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Craft fair goes virtual to support small businesses

Jake and Julie Bond
Spring Swing
Posted at 5:00 AM, May 29, 2020
and last updated 2020-05-29 07:47:17-04

KANSAS CITY, Mo. — Artists are among the thousands of people feeling the financial impacts of COVID-19.

Many rely on art fairs and craft shows, which have nearly all been canceled because of the pandemic.

Jake and Julie Bond, owners of Archival Designs in Kansas City, initially panicked when the cancellations began.

The couple makes ceramic tiles and pottery, much of which is sold at the six to seven shows they attend each year.

"Probably 70 percent of our pottery business is through different art fairs," Jake Bond said.

They responded by beefing up their website to boost online sales.

Archival Designs is now one of the vendors listed on a site called Shop Local KC.

It was created by Katie Mabry van Dieren, the curator of the Strawberry Swing Indie Craft Fair.

"I knew I couldn't just give up on my makers, and this is also my business, so I had to figure out a way to keep going," Mabry van Dieren explained.

The website was one solution, but Mabry van Dieren still wanted to host her annual spring swing event as well.

"Then I found a partner in Booth Central that created a platform where I could have a virtual fair, which is happening this weekend," she said.

The virtual fair will be live from noon to 4 p.m. on May 30 and 31. Shoppers can scroll through to see the 100 small businesses participating.

"You'll be able to click in like you're walking into a booth at the real show and ask them about their items," Mabry van Dieren explained.

Live entertainment is also planned for the website, and food trucks will be stationed around the city.

Archival Designs will participate, going live in their studio to answer questions about their pottery.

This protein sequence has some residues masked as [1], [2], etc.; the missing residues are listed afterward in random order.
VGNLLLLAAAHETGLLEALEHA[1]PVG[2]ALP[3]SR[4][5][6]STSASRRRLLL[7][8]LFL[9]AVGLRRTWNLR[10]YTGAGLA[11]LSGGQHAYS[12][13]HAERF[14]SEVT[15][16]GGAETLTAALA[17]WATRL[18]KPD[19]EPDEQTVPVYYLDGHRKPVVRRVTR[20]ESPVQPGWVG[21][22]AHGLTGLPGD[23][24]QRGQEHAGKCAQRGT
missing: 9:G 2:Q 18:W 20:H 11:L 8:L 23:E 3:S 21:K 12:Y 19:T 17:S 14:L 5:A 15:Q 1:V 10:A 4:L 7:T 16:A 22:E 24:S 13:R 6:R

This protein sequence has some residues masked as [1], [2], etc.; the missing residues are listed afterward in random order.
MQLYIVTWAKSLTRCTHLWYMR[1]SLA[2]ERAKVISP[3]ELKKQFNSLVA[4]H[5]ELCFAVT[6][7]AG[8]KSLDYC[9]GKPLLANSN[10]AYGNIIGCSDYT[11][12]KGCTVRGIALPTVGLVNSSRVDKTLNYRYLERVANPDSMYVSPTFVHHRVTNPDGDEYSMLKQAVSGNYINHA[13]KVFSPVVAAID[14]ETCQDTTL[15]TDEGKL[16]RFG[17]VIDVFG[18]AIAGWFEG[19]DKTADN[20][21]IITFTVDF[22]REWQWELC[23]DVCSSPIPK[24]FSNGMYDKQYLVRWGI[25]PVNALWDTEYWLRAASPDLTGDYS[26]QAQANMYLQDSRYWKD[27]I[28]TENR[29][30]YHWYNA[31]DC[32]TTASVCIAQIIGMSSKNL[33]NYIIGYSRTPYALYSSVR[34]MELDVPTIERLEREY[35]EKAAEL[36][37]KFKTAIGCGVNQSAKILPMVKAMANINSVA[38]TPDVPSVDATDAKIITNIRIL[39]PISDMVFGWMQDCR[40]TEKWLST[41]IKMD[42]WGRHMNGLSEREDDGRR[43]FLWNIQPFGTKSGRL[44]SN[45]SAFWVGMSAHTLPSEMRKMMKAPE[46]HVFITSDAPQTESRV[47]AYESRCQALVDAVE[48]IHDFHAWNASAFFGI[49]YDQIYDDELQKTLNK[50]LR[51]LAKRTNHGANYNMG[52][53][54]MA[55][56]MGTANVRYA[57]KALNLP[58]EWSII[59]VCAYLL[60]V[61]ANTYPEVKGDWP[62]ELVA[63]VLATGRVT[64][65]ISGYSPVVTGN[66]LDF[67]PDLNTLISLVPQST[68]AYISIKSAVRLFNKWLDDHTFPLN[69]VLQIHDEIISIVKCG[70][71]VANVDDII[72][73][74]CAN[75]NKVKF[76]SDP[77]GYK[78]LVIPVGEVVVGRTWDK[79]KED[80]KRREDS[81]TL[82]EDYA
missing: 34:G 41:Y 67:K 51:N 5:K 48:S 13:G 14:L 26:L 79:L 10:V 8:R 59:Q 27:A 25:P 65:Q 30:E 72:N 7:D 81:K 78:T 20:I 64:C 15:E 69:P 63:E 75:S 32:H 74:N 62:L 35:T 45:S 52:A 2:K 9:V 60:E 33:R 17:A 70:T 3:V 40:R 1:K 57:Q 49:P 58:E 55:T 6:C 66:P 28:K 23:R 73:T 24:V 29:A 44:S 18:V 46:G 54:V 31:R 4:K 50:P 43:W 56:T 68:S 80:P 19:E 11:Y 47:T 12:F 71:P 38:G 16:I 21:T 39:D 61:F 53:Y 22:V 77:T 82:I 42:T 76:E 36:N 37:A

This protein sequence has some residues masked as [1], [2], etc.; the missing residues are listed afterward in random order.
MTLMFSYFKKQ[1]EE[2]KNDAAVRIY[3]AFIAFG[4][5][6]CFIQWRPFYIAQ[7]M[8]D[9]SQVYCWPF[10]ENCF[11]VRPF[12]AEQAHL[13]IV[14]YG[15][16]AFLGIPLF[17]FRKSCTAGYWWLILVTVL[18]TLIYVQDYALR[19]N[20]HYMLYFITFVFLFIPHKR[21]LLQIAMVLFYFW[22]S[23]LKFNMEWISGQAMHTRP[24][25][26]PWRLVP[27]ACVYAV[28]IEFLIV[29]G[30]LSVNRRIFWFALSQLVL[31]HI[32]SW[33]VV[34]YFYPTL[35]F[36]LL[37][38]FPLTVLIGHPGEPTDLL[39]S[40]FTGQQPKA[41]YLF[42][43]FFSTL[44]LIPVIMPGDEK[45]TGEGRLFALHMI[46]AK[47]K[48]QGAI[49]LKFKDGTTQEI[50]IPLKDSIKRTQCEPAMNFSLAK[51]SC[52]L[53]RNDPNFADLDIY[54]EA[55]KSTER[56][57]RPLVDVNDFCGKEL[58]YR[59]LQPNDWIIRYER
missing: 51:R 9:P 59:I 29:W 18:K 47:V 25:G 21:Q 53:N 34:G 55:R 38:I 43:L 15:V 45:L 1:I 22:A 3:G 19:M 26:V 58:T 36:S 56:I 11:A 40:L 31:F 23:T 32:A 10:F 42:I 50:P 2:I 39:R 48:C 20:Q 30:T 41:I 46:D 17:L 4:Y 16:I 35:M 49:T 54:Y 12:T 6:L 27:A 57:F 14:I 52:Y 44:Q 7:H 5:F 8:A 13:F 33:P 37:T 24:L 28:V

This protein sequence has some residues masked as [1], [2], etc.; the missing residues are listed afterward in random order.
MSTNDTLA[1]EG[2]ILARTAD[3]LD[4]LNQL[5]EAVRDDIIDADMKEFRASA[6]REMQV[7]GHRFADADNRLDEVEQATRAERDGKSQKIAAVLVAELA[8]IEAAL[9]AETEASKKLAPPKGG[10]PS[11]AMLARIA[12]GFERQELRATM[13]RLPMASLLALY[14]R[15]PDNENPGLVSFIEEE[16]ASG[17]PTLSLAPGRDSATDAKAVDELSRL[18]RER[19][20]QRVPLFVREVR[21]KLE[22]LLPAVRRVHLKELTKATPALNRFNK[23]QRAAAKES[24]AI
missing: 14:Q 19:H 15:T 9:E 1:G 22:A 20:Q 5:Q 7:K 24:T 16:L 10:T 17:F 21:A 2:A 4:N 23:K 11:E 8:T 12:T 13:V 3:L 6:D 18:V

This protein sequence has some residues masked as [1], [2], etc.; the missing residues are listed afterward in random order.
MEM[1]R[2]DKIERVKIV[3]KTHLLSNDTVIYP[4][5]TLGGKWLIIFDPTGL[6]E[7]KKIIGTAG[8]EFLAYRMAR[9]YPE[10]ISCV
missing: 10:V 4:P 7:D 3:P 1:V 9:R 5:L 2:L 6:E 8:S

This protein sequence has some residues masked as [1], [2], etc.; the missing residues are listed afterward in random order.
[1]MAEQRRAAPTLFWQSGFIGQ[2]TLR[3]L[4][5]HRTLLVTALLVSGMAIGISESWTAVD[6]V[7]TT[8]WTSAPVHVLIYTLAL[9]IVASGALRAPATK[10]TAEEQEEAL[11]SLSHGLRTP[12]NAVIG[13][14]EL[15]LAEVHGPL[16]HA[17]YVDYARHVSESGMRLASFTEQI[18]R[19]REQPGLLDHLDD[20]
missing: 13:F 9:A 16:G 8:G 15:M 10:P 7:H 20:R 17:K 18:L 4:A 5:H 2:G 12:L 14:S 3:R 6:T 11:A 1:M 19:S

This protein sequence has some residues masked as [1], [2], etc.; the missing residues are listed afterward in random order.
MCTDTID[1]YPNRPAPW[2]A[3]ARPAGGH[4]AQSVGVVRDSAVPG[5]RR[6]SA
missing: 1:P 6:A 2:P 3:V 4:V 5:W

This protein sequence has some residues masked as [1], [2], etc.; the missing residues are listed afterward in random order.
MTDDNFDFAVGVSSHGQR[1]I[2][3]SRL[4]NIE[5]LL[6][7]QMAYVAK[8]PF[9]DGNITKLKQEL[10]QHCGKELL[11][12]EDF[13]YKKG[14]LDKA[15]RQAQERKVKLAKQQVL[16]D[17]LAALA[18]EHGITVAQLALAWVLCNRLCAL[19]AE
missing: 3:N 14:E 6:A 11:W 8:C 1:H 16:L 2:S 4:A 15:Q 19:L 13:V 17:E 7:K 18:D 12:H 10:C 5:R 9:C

"It just shows people that we can still do it. We're still here, and there are so many artists and vendors that need people to know that," Jake Bond said.

Interested in selling your own items?

Katie Mabry van Dieren got involved in the maker community in 2011.

While on maternity leave, she started making jewelry, stationery and baby onesies.

"Then I started posting to Facebook here's what I made today, and people wanted to buy it! And so I got an Etsy account, and the rest is history," Mabry van Dieren said.

She and Carly Rae Robinson, a watercolor artist, started a business called Craft Show CEO with resources for people hoping to become full-time makers. The site includes advice for pricing items, finding craft shows and planning out booths.

Just getting started? Here are some of their tips for selling on Instagram:

  • Use a strong image (here's their how-to on taking product pictures)
  • Post a direct link to your shop in your bio. Creating an Etsy shop is free, but the platform does take a percentage of sales
  • Include a "call to action" in the caption. For example, for a pair of earrings you could post: "tag a friend you think these would look fabulous on"
  • Add hashtags. More on the right mix here